36 True November 8, 2012 at 1:51 pm

Great post!

Though awfully far from where I live I definitely have my eye on a Boundary Waters trip someday.

I’d like to offer the Green River in Utah as an option for those in the Western US. I took a solo trip there in 2010 chronicled here:
http://thedamntrueexperiment.blogspot.com/2010/12/blog-post.html

When I wrote the piece I stated that I didn’t think I’d do something like that solo again. Since the time of that writing, I have acquired a “SPOT” Emergency Locator Device and have used it on a few subsequent trips. Now that I have become comfortable with this device I would definitely consider a long solo trip on the Green again.

37 Marcus November 10, 2012 at 12:04 am

My friends and I, about 8 – 12, have done an annual trip down the Buffalo River for 5 years now. We don’t do the full trip as the water is usually to low but we do a 3 – 4 day 40 mile trip. Good times are always had and I’ll have memories of those trips to last a lifetime.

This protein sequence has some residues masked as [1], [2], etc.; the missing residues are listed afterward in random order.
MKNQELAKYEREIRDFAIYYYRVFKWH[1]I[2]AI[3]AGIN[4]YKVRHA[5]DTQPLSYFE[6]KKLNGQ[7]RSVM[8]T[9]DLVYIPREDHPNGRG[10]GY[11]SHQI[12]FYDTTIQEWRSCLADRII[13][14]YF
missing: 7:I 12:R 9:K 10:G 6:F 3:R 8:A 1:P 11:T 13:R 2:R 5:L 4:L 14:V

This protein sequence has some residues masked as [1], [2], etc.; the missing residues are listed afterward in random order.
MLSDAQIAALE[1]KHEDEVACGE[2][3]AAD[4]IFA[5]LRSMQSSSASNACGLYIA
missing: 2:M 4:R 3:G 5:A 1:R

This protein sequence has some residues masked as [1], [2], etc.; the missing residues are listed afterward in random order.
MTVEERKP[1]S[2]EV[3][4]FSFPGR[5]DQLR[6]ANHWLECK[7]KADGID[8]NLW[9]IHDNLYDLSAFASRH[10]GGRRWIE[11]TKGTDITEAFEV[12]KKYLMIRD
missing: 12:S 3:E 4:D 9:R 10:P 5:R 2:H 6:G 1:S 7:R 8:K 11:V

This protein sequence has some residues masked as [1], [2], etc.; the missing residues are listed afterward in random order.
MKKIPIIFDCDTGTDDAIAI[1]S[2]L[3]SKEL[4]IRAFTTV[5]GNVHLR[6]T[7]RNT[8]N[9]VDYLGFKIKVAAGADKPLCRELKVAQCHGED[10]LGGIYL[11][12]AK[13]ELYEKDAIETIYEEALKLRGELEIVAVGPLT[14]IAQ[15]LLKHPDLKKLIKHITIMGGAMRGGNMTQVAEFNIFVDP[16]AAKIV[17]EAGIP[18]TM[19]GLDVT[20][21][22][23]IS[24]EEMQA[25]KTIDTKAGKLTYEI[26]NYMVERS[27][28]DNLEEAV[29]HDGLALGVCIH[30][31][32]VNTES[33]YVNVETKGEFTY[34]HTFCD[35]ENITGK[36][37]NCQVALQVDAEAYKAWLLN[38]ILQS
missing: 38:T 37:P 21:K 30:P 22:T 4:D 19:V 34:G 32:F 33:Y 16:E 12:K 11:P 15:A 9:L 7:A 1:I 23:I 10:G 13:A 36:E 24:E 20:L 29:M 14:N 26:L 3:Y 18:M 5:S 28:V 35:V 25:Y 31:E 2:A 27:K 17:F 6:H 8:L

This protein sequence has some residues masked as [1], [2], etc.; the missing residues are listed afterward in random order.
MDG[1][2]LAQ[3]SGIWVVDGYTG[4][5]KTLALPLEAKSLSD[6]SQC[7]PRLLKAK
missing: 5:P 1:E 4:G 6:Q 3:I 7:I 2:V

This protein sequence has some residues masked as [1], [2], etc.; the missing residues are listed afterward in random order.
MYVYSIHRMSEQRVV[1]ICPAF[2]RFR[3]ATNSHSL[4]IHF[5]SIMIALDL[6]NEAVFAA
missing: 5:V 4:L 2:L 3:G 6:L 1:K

38 J.Fischer November 12, 2012 at 6:17 am

You forgot Algonquin Park. It is one of the largest providential parks in Canada. You can take trips for a few days to a few weeks. In hundreds of Canada’s beautiful lakes. The water is so pure up there that in the deep lakes it is safe to drink. I have heard some from Minnesota say that it is like the outer banks with out the traffic. I have done trips there once a summer for a week for the last 10 years. And have not been every where in the park.

39 Jake January 21, 2013 at 10:42 pm

I suppose this could also apply to “packrafting” as well, which is something I’ve wanted to get into. AoM should do a piece on packrafting!